How long does surrogacy take?

Surrogacy can be a long process and it is important to be realistic and take the time you need at each stage.

As a general rule, you can expect a surrogacy journey to take at least 18-36 months, but it could take much longer depending on the surrogacy destination you choose and how your personal journey progresses.

If you are considering surrogacy in the USA, find out more about how a US surrogacy journey works (process and timescales).

Creating embryos for gestational surrogacy


If you are conceiving through gestational surrogacy, creating your embryos is usually the first step (which you can do in tandem with starting the search for a surrogate).  It is important for you to decide which surrogacy path you are following, since it is usually most practical to create your embryos in the country where your surrogate will be based.


Finding a match with your surrogate


If you are looking for a match with a surrogate in the UK, the timescale is impossible to predict.  There is a shortage of UK surrogates and the process is uncertain – you may find the right match very quickly, it may take a long time or it might never happen. Find out more about surrogacy in the UK 

One of the reasons so many intended parents choose to go overseas is that matching is more predictable because you can engage a professional agency to match you with a surrogate, and they will give you an expected timeframe for doing so.  The timescales for match vary considerably, both between different international surrogacy destinations and within them.  Find out more about where in the world surrogacy is allowed


Your surrogacy agreement


In the UK, surrogacy agreements are not legally binding, although help set a strong foundation to your arrangement.  If you match with a UK surrogate independently, or via an organisation that does not match you one to one, you will need to spend time getting to know each other and building your relationship in order to feel confident with your match and that you have worked through everything before you proceed with treatment. Some UK surrogacy organisations set a minimum ‘getting to know you’ period to give you sufficient time to do this.  If you work with a surrogacy agency which matches one to one much of this work will have been done for you, so you may find it quicker and easier to put your surrogacy agreement in place. 

Most international surrogacy arrangements involve putting in place a legally-recognised surrogacy agreement, which enables you to be recognised as your child’s legal parents immediately in the country where your child is born. The agreement is often an important legal document, and it is sensible to seek legal advice in the relevant country before putting this in place.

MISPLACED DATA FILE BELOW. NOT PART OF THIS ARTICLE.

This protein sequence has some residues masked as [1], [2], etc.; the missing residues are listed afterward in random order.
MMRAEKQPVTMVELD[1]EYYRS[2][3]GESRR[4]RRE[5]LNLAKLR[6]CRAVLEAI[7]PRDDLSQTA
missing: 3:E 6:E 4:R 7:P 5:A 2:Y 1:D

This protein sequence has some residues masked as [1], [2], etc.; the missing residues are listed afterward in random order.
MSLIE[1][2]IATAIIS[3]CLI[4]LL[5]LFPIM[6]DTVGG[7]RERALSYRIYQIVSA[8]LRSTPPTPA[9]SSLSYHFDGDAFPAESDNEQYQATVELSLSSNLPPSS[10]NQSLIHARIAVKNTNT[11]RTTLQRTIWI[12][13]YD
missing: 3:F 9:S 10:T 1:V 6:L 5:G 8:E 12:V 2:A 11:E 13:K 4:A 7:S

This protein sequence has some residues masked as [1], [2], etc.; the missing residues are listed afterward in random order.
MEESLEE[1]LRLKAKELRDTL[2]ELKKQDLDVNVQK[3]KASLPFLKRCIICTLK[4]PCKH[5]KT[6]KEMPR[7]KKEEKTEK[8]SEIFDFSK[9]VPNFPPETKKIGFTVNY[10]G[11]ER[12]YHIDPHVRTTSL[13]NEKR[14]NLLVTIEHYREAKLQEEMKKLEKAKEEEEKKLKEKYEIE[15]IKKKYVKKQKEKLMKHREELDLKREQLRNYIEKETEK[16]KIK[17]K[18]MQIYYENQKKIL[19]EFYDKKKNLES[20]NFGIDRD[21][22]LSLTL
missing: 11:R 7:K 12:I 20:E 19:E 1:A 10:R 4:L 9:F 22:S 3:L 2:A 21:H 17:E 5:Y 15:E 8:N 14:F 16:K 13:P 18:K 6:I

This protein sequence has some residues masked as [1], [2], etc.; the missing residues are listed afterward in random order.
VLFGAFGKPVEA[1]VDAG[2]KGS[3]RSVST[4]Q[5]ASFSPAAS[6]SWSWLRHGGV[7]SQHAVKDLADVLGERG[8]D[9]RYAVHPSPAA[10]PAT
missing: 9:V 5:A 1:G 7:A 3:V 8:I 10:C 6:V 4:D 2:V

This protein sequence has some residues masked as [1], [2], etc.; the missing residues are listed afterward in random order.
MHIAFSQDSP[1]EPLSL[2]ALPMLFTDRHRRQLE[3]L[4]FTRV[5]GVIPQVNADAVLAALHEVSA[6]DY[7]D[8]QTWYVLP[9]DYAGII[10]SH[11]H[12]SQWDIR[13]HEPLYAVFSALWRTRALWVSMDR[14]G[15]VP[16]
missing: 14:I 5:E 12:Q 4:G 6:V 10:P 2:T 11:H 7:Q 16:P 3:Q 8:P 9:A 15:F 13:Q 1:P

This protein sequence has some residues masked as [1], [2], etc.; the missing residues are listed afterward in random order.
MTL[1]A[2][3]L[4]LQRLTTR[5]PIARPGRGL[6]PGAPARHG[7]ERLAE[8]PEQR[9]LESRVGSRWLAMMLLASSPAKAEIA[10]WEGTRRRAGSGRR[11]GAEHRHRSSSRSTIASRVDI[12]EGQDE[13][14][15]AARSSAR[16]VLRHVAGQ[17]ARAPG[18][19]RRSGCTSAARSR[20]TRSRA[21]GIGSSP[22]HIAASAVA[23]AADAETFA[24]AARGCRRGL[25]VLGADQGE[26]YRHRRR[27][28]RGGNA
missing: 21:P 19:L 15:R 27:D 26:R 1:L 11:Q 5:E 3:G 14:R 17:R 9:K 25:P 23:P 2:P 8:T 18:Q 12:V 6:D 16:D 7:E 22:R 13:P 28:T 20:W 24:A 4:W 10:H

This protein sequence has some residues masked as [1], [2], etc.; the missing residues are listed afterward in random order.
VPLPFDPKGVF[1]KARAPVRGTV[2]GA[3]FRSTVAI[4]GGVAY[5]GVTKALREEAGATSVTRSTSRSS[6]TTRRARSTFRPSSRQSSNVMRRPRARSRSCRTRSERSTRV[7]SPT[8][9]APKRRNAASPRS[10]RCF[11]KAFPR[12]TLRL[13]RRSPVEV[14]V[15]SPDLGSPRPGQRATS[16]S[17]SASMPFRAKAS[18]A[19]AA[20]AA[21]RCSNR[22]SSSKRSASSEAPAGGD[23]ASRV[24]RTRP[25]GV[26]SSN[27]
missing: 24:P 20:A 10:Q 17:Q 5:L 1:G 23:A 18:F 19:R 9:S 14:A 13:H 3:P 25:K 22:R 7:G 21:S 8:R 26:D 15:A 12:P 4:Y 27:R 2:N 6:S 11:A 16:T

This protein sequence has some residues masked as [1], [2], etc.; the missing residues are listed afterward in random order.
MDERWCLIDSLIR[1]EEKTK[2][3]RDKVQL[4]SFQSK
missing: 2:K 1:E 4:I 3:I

Getting pregnant


Once you have reached your agreement with your surrogate, you can start the process of trying to conceive. If you are conceiving through gestational surrogacy, this will involve transferring an embryo to your surrogate.  If you are conceiving through traditional surrogacy (which generally only applies to UK surrogacy arrangements), then you can start the process of monitoring fertility and inseminating each month, or work with your fertility clinic. 

Conception is not an exact science and it may not work first time, or may not be successful at all.  It is sensible for most parents to plan for at least 2-3 cycles of IVF treatment to achieve a pregnancy (each cycle taking at least 6-7 weeks). 




A successful pregnancy of course takes around 9 months, but some babies arrive early or late, and sadly some pregnancies end in miscarriages or do not proceed to full term.  It is important to be prepared for bumps in the road, to think about whether to try again, and to look after yourselves and each other if things do not go to plan. 


Birth and legal process


You will take immediate care of your baby when he or she is born.  However, you will need to apply for a parental order to secure your status as your child’s legal parents in the UK (even if your baby is born overseas and you are named on the birth certificate in the country where your child is born).  Find out more about UK surrogacy law from our sibling organisation NGA Law. 

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